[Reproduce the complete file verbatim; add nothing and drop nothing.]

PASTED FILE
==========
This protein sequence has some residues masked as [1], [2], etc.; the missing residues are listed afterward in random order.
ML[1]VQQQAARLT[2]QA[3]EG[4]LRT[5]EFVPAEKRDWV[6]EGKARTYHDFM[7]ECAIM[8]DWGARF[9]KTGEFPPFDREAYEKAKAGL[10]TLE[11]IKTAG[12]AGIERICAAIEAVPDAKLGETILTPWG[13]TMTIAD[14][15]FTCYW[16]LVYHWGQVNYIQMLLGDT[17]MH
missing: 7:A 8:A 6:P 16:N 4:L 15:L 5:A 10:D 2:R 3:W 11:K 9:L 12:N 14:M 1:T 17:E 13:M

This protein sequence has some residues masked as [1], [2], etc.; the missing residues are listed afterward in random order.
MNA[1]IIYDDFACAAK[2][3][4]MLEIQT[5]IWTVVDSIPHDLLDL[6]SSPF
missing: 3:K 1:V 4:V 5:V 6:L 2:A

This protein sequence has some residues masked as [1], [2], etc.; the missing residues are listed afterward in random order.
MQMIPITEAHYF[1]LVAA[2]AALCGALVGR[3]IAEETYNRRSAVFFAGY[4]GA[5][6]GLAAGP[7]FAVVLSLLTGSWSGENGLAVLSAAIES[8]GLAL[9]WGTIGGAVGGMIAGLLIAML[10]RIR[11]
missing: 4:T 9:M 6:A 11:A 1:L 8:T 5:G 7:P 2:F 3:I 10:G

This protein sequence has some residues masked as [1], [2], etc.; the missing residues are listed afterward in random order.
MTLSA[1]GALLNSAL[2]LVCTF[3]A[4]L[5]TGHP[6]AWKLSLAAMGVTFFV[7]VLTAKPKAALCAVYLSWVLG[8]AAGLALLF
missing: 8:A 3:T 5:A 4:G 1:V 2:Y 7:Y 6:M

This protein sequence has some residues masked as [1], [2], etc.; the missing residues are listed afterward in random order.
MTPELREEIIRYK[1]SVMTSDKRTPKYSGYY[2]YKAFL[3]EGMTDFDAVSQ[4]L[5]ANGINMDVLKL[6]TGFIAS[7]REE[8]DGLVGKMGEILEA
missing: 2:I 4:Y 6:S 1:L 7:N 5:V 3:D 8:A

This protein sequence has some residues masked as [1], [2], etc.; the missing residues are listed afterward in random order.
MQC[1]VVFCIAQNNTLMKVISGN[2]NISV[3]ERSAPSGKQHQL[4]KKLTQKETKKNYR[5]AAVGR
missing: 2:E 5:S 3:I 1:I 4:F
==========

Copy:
This protein sequence has some residues masked as [1], [2], etc.; the missing residues are listed afterward in random order.
ML[1]VQQQAARLT[2]QA[3]EG[4]LRT[5]EFVPAEKRDWV[6]EGKARTYHDFM[7]ECAIM[8]DWGARF[9]KTGEFPPFDREAYEKAKAGL[10]TLE[11]IKTAG[12]AGIERICAAIEAVPDAKLGETILTPWG[13]TMTIAD[14][15]FTCYW[16]LVYHWGQVNYIQMLLGDT[17]MH
missing: 7:A 8:A 6:P 16:N 4:L 15:L 5:A 10:D 2:R 3:W 11:K 9:L 12:N 14:M 1:T 17:E 13:M

This protein sequence has some residues masked as [1], [2], etc.; the missing residues are listed afterward in random order.
MNA[1]IIYDDFACAAK[2][3][4]MLEIQT[5]IWTVVDSIPHDLLDL[6]SSPF
missing: 3:K 1:V 4:V 5:V 6:L 2:A

This protein sequence has some residues masked as [1], [2], etc.; the missing residues are listed afterward in random order.
MQMIPITEAHYF[1]LVAA[2]AALCGALVGR[3]IAEETYNRRSAVFFAGY[4]GA[5][6]GLAAGP[7]FAVVLSLLTGSWSGENGLAVLSAAIES[8]GLAL[9]WGTIGGAVGGMIAGLLIAML[10]RIR[11]
missing: 4:T 9:M 6:A 11:A 1:L 8:T 5:G 7:P 2:F 3:I 10:G

This protein sequence has some residues masked as [1], [2], etc.; the missing residues are listed afterward in random order.
MTLSA[1]GALLNSAL[2]LVCTF[3]A[4]L[5]TGHP[6]AWKLSLAAMGVTFFV[7]VLTAKPKAALCAVYLSWVLG[8]AAGLALLF
missing: 8:A 3:T 5:A 4:G 1:V 2:Y 7:Y 6:M

This protein sequence has some residues masked as [1], [2], etc.; the missing residues are listed afterward in random order.
MTPELREEIIRYK[1]SVMTSDKRTPKYSGYY[2]YKAFL[3]EGMTDFDAVSQ[4]L[5]ANGINMDVLKL[6]TGFIAS[7]REE[8]DGLVGKMGEILEA
missing: 2:I 4:Y 6:S 1:L 7:N 5:V 3:D 8:A

This protein sequence has some residues masked as [1], [2], etc.; the missing residues are listed afterward in random order.
MQC[1]VVFCIAQNNTLMKVISGN[2]NISV[3]ERSAPSGKQHQL[4]KKLTQKETKKNYR[5]AAVGR
missing: 2:E 5:S 3:I 1:I 4:F